Bringing together the newest with the most experienced medical logisticians in the Army, experts from U.S. Army Medical Materiel Agency visited the Army Medical Department Center and School, U.S. Army Health Readiness Center of Excellence, to enhance training for officers joining the medical logistics community.

The one-day visit, scheduled each quarter, is informally called "USAMMA Day." USAMMA subject matter experts in fielding, modernization, centralized contingency programs and medical maintenance spend the day with the students to walk them through tactical and strategic logistics scenarios they are likely to encounter at follow on assignments.

"The information the students learn in that eight-hour block is priceless," said Lt. Col. Travis Pamenter, Director of the School of Medical Logistics and Chief of the Logistics Management Branch at the AMEDDC&S HRCoE. "Without the instruction provided by USAMMA, our medical logistics officers would not have the skills sets and practical applications needed to enhance operational readiness and accomplish the health services support mission in both our Army units and those we support in the joint forces."

According to Pamenter, the Army created the medical logistics course to provide a baseline knowledge of medical logistics principles, operations, planning and the procedures for applying these concepts in an operational environment. The training is designed to prepare junior officers and transferring mid-grade officers to meet the qualifications of a health services materiel officer.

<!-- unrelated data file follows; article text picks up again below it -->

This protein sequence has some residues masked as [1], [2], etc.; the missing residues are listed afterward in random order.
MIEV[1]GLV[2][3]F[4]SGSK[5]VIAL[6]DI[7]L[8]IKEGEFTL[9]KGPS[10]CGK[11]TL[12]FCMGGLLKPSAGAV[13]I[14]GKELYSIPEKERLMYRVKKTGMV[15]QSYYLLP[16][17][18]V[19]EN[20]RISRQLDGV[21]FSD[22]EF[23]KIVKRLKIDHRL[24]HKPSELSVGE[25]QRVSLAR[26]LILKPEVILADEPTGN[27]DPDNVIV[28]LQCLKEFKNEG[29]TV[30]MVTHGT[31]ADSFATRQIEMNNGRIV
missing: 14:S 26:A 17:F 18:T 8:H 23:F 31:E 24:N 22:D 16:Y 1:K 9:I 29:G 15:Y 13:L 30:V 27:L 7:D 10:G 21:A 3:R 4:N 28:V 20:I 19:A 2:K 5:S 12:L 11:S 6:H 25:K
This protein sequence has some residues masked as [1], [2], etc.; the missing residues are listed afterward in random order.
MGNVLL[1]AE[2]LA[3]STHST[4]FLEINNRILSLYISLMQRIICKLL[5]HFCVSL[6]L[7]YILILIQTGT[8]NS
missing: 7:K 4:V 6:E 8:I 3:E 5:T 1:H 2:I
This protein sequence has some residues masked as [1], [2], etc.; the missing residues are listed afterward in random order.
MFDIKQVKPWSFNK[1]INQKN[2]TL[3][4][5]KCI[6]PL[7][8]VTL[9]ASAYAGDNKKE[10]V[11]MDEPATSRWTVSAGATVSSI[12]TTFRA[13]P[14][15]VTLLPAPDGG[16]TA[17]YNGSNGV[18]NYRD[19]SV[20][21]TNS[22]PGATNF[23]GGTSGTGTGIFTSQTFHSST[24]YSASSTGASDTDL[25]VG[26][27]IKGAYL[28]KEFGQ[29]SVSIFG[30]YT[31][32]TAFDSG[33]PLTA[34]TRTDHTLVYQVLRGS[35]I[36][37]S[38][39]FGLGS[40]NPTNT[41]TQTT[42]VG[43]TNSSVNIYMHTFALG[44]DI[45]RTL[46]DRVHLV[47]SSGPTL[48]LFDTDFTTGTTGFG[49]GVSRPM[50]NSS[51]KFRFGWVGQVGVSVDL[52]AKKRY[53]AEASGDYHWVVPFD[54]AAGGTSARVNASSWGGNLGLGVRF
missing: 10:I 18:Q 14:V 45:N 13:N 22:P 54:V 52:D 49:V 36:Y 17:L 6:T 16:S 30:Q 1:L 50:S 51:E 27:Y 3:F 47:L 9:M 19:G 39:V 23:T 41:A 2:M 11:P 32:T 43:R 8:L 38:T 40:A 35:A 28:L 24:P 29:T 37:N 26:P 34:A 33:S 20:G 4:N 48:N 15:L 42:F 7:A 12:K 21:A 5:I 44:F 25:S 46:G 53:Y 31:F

USAMMA Southern Regional Manager Rick Bower said he has been participating in these quarterly "USAMMA Days" for several years and is motivated to mentor the next generation because he sees the value for the students and USAMMA.

"A lot of the questions we would normally receive through email are answered in the classroom and these Soldiers take this knowledge back to their units," said Bower. "It is easier to answer questions and concerns when I'm doing a face-to-face with these Soldiers."

Explained Bower, "The biggest misconception amongst the students is that USAMMA is this great big warehouse that just has Medical Equipment Sets (MES) on the shelf waiting to be fielded. Once we show them a picture of our office building and explain to them the way we order and build the MESs, that misconception is quickly gone."

These sessions also provide valuable insights for USAMMA, said Bower, "I can bring that feedback back to my leadership and use it to improve our business practices to better assist and support the Warfighter."

Pamenter added that USAMMA Day also provides mentoring connections for new medical logisticians.

"The students feel a sense of ease in communicating with USAMMA and gain a better understanding of the processes and capabilities available," Pamenter said. "With this being an eight-week course, the fact we can have USAMMA come for an entire day is vital to the medical logistics community from the beginning, which starts right here in the AMEDDC&S HRCoE."